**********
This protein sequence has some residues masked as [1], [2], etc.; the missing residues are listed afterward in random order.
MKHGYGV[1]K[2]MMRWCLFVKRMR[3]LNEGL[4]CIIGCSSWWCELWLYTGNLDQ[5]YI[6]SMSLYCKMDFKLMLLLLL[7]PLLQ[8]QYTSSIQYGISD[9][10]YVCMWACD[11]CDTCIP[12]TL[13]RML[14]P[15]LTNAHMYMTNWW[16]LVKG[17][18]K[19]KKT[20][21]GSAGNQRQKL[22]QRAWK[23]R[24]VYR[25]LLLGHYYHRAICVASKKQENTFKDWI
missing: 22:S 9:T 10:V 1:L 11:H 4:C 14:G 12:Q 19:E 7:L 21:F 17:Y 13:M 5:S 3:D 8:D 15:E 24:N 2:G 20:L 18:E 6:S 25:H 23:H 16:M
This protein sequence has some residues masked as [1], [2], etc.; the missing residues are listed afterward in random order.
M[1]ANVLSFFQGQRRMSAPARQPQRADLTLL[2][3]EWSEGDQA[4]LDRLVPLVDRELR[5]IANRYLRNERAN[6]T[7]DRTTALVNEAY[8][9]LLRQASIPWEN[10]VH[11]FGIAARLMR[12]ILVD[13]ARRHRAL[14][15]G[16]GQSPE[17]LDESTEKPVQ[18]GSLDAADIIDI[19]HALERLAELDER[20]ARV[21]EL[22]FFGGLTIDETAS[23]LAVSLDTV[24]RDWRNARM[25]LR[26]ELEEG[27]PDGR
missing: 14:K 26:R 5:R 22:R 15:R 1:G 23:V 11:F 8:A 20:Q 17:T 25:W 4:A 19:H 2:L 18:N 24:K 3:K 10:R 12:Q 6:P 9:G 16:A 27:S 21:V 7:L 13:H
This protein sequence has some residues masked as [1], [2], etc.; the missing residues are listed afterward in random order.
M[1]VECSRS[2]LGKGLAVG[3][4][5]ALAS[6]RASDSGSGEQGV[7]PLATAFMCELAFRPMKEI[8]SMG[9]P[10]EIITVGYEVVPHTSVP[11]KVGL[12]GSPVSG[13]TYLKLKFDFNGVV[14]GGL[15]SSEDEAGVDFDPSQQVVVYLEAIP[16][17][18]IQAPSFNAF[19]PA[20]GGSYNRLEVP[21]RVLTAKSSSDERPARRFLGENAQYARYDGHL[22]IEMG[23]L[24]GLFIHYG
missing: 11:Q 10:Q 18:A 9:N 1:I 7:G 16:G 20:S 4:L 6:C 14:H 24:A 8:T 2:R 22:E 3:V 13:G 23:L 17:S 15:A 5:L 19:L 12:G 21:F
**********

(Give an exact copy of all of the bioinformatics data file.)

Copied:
This protein sequence has some residues masked as [1], [2], etc.; the missing residues are listed afterward in random order.
MKHGYGV[1]K[2]MMRWCLFVKRMR[3]LNEGL[4]CIIGCSSWWCELWLYTGNLDQ[5]YI[6]SMSLYCKMDFKLMLLLLL[7]PLLQ[8]QYTSSIQYGISD[9][10]YVCMWACD[11]CDTCIP[12]TL[13]RML[14]P[15]LTNAHMYMTNWW[16]LVKG[17][18]K[19]KKT[20][21]GSAGNQRQKL[22]QRAWK[23]R[24]VYR[25]LLLGHYYHRAICVASKKQENTFKDWI
missing: 22:S 9:T 10:V 1:L 11:H 4:C 14:G 12:Q 19:E 7:L 21:F 17:Y 13:M 5:S 3:D 8:D 15:E 24:N 2:G 20:L 18:E 6:S 25:H 23:H 16:M
This protein sequence has some residues masked as [1], [2], etc.; the missing residues are listed afterward in random order.
M[1]ANVLSFFQGQRRMSAPARQPQRADLTLL[2][3]EWSEGDQA[4]LDRLVPLVDRELR[5]IANRYLRNERAN[6]T[7]DRTTALVNEAY[8][9]LLRQASIPWEN[10]VH[11]FGIAARLMR[12]ILVD[13]ARRHRAL[14][15]G[16]GQSPE[17]LDESTEKPVQ[18]GSLDAADIIDI[19]HALERLAELDER[20]ARV[21]EL[22]FFGGLTIDETAS[23]LAVSLDTV[24]RDWRNARM[25]LR[26]ELEEG[27]PDGR
missing: 14:K 26:R 5:R 22:R 15:R 1:G 23:V 11:F 8:A 20:Q 17:T 25:W 4:A 19:H 2:L 18:N 24:K 3:K 10:R 12:Q 6:P 9:G 16:A 27:S 21:V 7:L 13:H
This protein sequence has some residues masked as [1], [2], etc.; the missing residues are listed afterward in random order.
M[1]VECSRS[2]LGKGLAVG[3][4][5]ALAS[6]RASDSGSGEQGV[7]PLATAFMCELAFRPMKEI[8]SMG[9]P[10]EIITVGYEVVPHTSVP[11]KVGL[12]GSPVSG[13]TYLKLKFDFNGVV[14]GGL[15]SSEDEAGVDFDPSQQVVVYLEAIP[16][17][18]IQAPSFNAF[19]PA[20]GGSYNRLEVP[21]RVLTAKSSSDERPARRFLGENAQYARYDGHL[22]IEMG[23]L[24]GLFIHYG
missing: 11:Q 10:Q 18:A 9:N 1:I 7:G 16:G 20:S 4:L 6:C 14:H 24:A 8:T 2:R 22:E 3:V 13:G 23:L 17:S 15:A 5:L 19:L 12:G 21:F